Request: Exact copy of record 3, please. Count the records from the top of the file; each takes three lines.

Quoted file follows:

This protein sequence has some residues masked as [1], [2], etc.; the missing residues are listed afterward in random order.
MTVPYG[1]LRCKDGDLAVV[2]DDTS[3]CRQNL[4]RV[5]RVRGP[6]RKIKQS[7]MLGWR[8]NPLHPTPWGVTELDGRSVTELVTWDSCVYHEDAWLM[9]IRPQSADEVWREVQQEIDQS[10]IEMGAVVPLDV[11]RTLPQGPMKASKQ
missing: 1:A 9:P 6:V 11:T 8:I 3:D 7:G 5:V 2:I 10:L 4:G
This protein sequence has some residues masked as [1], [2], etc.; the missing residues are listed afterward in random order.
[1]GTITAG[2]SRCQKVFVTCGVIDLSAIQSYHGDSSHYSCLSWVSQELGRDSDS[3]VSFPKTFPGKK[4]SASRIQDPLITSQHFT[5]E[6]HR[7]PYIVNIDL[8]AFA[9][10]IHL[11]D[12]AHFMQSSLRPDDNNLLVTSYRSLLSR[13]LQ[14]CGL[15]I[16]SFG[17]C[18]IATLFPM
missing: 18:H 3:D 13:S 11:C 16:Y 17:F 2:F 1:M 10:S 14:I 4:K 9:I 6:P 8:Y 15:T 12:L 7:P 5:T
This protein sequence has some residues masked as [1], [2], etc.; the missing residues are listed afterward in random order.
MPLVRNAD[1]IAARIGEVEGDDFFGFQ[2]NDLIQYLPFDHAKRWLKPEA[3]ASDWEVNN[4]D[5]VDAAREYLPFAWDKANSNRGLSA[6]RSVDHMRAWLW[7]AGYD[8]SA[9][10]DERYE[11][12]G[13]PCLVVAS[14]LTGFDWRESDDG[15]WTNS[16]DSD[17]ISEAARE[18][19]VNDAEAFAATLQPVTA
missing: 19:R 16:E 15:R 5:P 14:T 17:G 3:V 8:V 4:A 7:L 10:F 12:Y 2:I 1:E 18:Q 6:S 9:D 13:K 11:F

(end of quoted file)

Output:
This protein sequence has some residues masked as [1], [2], etc.; the missing residues are listed afterward in random order.
MPLVRNAD[1]IAARIGEVEGDDFFGFQ[2]NDLIQYLPFDHAKRWLKPEA[3]ASDWEVNN[4]D[5]VDAAREYLPFAWDKANSNRGLSA[6]RSVDHMRAWLW[7]AGYD[8]SA[9][10]DERYE[11][12]G[13]PCLVVAS[14]LTGFDWRESDDG[15]WTNS[16]DSD[17]ISEAARE[18][19]VNDAEAFAATLQPVTA
missing: 19:R 16:E 15:R 5:P 14:T 17:G 3:V 8:V 4:A 7:L 10:F 12:Y 2:I 1:E 18:Q 6:S 9:D 13:K 11:F